THE protracted strike at dairy producer DairyBelle’s Bloemhof plant in the North West is close to a resolution, with a memorandum of understanding signed by parties late on Thursday night, Gerrit Oosthuizen, commercial director of DairyBelle, said on Friday.
This follows threats by the Congress of South African Trade Unions (Cosatu) that should parties fail to resolve the wage dispute by Monday next week, it would mobilise the agriculture sector in the province to join the strike — widening the unrest on farms that began last year and which has thus far been limited to the Western Cape.
The industrial action at DairyBelle, which turned violent and led to the arrest of about 20 workers, began on December 3.
Cosatu affiliate the Food and Allied Workers’ Union (Fawu) on Friday said the memorandum signed on Thursday night included a palatable wage deal for its members at the DairyBelle plant, but members were yet to formally accept the agreement.
Fawu provincial secretary Tseleng Tau said the union was discussing the developments with members on Friday and a concrete decision would be communicated to the company by Wednesday next week.
He declined to provide details on the deal, saying members had to agree before the union could publicise it.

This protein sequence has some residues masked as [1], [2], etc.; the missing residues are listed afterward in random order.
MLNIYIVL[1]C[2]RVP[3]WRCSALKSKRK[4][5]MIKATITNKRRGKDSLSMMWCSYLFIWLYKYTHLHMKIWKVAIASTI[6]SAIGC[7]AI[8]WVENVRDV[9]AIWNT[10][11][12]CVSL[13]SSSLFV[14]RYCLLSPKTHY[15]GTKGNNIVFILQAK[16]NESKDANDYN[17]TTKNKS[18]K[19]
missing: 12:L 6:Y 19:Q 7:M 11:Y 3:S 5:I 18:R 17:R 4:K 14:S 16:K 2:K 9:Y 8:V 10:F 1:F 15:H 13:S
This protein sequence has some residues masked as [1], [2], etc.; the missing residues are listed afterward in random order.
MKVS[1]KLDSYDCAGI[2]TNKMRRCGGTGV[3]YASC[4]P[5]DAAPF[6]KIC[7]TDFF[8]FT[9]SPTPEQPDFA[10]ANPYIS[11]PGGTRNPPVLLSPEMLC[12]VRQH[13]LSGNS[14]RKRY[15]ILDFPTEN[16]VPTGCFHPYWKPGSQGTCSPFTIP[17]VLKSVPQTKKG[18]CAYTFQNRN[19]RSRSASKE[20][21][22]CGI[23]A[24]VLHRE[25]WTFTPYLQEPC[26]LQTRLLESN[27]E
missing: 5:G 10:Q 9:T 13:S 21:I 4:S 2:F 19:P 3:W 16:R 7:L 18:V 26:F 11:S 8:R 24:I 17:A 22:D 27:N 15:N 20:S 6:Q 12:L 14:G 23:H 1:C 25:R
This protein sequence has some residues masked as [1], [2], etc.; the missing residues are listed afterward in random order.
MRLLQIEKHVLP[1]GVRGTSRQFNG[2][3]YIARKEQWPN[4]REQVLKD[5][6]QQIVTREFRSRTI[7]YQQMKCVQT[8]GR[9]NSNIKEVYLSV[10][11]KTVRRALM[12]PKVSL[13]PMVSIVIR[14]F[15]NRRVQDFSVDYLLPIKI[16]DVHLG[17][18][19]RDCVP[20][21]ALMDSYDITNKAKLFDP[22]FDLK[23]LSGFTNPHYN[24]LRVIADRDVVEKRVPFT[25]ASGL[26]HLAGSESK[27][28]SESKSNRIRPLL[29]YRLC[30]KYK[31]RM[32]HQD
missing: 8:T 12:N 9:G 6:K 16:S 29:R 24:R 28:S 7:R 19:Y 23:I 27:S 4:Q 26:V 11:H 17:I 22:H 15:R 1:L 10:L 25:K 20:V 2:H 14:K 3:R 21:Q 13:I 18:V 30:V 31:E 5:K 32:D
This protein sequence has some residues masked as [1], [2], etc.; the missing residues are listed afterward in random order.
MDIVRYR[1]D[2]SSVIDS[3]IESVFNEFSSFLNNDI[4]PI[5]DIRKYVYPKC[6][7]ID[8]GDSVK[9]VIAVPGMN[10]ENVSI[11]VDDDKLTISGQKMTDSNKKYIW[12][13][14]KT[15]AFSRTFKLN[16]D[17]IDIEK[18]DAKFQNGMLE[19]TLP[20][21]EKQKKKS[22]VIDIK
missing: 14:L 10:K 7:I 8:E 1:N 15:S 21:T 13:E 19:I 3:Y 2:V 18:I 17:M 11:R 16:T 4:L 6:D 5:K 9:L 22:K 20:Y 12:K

The union initially demanded an increase of R1,200 for its members and reduced the demand to R800, while DairyBelle offered R266, Mr Tau said.
It is understood that the company has increased its offer to workers.
Mr Oosthuizen said these were "positive developments" that could bring the protracted labour dispute to an end.
"It is just a matter of dotting the I’s and crossing the T’s. From our side, we think we have a deal," he said.
The strike was marred by violence and intimidation. Total damage to company property was still being tallied but was estimated at R10m. Company vehicles were attacked with stones and petrol bombs.
Mr Tau said the memorandum also included provisions to help the company and workers repair their working relationship going forward, as it had been acrimonious during the strike.
Reports of violence and intimidation of workers would be discussed with the company as some union members were also victims.
Fawu is set to hold a broader meeting with farm workers in the North West on Sunday to discuss their working conditions.
"We want to take advantage of the issues raised in the Western Cape ... to just touch base with workers and understand what they are going through," he said.
Fawu had made a submission to the Department of Labour during its public hearings on farm worker conditions on behalf of its members throughout the country, he said.